The dust has settled on the NFL Draft and the sprint to sign undrafted free agents is over. By all accounts, the Minnesota Vikings acquitted themselves quite nicely in both regards.
So, um, now what?
Well, specifically, NFL teams have started virtual OTAs due to COVID-19. These meetings will continue into May. They remain voluntary, like the normal OTAs, and involve the use of videoconferencing technology. According to the agreement between the league and Players Association, the on-field work will have to wait until all 32 club facilities are allowed to open back up, per state, local and federal government regulations. There needs to be an even playing field, so if even one team is not permitted to conduct on-field activities, none will be allowed to do so.
Beyond that, the future of the season is in kind of a gray area. Charcoal gray.
There remains optimism that we’ll still get a full season, even if the start has to be delayed and games need to begin in front of empty or partially filled stadiums. However, the status of other preseason workouts, training camp and preseason games is, at best, murky. Anyone who claims to know otherwise is a fopdoodle of the highest order or simply full of crap.
The uncertainty of the big picture complicates things for every team. In the meantime, there are other big questions facing the Vikings. True, they answered a lot of specific questions with regard to personnel with their 15 draft picks and additional UDFA signings, but there are issues that could very well be clarified before the Vikings hit the field games this summer or fall… or whenever.
Will rick spielman and mike zimmer sign new contracts?
As you likely know, both head coach Mike Zimmer and general manager Rick Spielman are entering the final year of their contracts. It’s unusual for head coaches and GMs to have lame-duck seasons, but not unheard of completely. Of note, Zimmer signed a contract extension in July of 2016 so it’s also not unprecedented for these kinds of things to be hammered out during the summer months.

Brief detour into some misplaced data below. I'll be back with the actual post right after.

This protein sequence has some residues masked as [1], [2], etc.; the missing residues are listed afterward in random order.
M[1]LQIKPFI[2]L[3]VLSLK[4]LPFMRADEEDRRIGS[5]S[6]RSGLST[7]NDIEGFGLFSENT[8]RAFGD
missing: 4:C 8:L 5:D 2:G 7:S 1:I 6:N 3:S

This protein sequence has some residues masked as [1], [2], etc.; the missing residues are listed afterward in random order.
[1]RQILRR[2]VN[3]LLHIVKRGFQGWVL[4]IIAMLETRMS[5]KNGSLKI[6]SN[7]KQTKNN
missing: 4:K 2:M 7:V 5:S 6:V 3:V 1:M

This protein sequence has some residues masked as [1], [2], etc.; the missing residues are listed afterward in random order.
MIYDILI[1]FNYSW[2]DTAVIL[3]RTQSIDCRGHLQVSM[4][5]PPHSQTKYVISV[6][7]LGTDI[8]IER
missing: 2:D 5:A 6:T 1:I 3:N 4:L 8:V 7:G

It’s not clear that the Wilfs consider the two of them to be a package deal. The guess here is that they do not. Each is likely to be assessed on their own merits. And if that’s the case, now would be an advantageous time for Spielman to seek that extension in the afterglow of what is being universally praised as a tremendous performance in the draft. Note: Not everyone thinks the Vikings crushed it in the draft, but most of those paying objective attention – sans purple-colored eyewear — do. Yes, there’s room to quibble with some of the Day 3 picks in particular, but they had a record 15 picks so not every single one is going to be a crowd-pleaser.
As for Zimmer, he has guided the Vikings to a 57-38 (.599) regular-season record and 2-3 playoff mark in six seasons. The regular-season success looks good on the resume, but you have to think the Wilfs were expecting more than two playoff wins in six seasons. Nonetheless, it would be a little bit surprising if Zimmer wasn’t extended beyond 2020, assuming that is he still has the fire to continue coaching. It would seem he’s not quite ready to retire to the hunting lodge and focus on hanging more pelts on the wall.
If one or both remain unsigned to contract extensions through the summer and into the fall, we are left to assume that this will be a “prove it” season. If the season goes forward with little or no training camp or some kind of truncated format, the benefit of the doubt could be given and an extension – maybe a short one – could be granted.
Bottom line: The thinking here is that both will be back in 2021, barring a train-wreck season. The question is when will the decision be made?
Will dalvin cook hold out?
Speaking of contract extensions, the team’s Pro Bowl running back is entering the final season of his rookie deal. Other running backs of Dalvin Cook’s caliber and in his shoes have held out of camp. Some of those holdouts have even lasted into the season (see: Gordon, Melvin).